I think Rails and Django are great, but they offload a lot of design decisions to the community -- this is great when you want to write maintainable code with a diverse team, but not necessarily the optimal setup for gaining the most useful skills for the future. If you want to be ahead of the curve, try using smaller and more focused tools. Even though an individual piece of the puzzle may occasionally need to be replaced, you will at least know that you hand selected the best tool for your use case, and won't have to shoe-horn another approach on top of it.
Really, the choice of the tool comes down to a lot more than just "what's best today". But some common criteria are:
Language - are you comfortable with the language used in the tool?
Conventions - are you comfortable with the conventions used in the tool?
Community - what kind of community is around the tool? Is it supported sufficiently by helpful peers?
Fit for consumption - does the tool really do the job well? In other words, are you using a tool with the wrong kinds of strengths? (Programs written in C are fast, but writing raw C doesn't make sense for most web apps)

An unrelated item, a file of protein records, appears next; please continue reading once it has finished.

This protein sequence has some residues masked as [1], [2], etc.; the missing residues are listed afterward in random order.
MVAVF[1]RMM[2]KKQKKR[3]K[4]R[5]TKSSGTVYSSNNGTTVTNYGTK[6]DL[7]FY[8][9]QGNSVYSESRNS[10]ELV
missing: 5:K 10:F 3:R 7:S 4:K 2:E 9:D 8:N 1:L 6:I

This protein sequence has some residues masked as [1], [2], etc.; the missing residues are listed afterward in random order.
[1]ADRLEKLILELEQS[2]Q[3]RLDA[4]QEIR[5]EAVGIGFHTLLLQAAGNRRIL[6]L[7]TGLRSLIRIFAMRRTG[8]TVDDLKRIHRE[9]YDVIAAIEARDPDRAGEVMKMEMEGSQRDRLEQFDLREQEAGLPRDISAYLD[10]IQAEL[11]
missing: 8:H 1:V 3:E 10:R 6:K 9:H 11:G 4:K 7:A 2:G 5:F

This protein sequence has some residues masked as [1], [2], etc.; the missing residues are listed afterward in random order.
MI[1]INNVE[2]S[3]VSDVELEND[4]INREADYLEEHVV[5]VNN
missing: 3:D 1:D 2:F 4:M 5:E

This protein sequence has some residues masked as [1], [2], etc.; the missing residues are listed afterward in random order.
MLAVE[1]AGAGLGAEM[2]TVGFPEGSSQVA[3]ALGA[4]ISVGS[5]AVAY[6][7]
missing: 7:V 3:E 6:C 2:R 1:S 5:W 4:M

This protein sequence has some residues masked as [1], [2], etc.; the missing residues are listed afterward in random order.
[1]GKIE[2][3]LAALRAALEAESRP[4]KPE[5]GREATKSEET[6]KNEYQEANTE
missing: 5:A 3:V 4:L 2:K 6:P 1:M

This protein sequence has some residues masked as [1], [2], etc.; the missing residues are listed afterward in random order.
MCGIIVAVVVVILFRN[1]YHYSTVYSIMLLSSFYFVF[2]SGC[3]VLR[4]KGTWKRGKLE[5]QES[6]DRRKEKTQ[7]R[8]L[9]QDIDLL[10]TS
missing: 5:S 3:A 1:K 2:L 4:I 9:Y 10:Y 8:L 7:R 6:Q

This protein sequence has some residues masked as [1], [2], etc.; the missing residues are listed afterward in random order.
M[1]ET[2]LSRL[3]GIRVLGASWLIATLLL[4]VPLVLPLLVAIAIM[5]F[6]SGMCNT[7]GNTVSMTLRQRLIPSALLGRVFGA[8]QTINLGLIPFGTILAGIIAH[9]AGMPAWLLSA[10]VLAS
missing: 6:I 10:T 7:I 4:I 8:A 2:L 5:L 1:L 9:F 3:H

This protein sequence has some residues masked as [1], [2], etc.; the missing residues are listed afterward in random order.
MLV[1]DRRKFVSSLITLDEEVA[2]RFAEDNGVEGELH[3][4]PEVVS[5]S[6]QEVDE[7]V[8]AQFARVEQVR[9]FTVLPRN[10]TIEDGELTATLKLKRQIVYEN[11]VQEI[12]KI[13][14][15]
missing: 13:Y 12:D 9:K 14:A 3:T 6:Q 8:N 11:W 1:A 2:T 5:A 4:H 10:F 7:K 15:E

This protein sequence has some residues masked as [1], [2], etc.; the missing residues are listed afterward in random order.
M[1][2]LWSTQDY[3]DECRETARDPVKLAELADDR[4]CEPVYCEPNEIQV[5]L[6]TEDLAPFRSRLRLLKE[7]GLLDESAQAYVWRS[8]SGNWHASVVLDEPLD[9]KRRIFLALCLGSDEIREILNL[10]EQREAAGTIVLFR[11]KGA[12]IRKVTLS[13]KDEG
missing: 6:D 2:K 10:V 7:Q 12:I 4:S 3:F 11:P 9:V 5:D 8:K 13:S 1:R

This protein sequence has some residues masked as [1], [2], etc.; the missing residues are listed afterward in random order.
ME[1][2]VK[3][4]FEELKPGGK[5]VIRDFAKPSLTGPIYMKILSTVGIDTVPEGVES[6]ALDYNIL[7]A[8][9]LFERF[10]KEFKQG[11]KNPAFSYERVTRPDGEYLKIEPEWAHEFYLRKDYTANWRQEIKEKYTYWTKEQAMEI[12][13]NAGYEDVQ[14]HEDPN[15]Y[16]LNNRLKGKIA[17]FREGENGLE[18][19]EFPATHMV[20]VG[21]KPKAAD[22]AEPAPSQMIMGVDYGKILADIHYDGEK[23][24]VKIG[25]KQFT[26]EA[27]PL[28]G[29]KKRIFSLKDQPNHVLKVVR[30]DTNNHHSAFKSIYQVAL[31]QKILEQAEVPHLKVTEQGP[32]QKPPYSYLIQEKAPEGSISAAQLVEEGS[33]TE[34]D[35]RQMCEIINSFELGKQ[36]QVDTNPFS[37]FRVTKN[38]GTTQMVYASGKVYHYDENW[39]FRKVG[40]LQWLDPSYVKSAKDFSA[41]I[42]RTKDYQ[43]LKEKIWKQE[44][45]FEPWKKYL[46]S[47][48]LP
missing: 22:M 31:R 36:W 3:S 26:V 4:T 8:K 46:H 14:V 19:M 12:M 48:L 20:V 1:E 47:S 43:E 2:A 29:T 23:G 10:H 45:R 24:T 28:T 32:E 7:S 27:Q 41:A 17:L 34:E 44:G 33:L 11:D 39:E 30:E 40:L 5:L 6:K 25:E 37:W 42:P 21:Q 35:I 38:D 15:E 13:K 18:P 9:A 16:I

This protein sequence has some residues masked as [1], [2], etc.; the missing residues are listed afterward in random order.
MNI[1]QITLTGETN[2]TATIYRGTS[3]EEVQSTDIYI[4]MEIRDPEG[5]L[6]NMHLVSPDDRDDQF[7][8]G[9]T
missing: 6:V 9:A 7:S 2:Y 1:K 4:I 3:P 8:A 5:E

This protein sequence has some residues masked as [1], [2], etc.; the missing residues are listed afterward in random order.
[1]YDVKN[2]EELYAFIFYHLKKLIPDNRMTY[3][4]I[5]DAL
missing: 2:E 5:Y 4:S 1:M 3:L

Team - Does your team use a particular tool? Are you collaborating with people, and if so, do they have an opinion about the language and conventions used?
Beyond this, it really has to do with aesthetics. Most any tool out there will "do the job", and with reasonable performance. Of course there are plenty that have significant gaps (compare a Wordpress load overhead to static files served by Jekyll, and you'll see an example of this), but at the end of the day, people utilize and patch and hack and ... get the job done.
What looks exciting to you? What are you going to put your heart and soul into learning? What is enjoyable? What works? Choose that.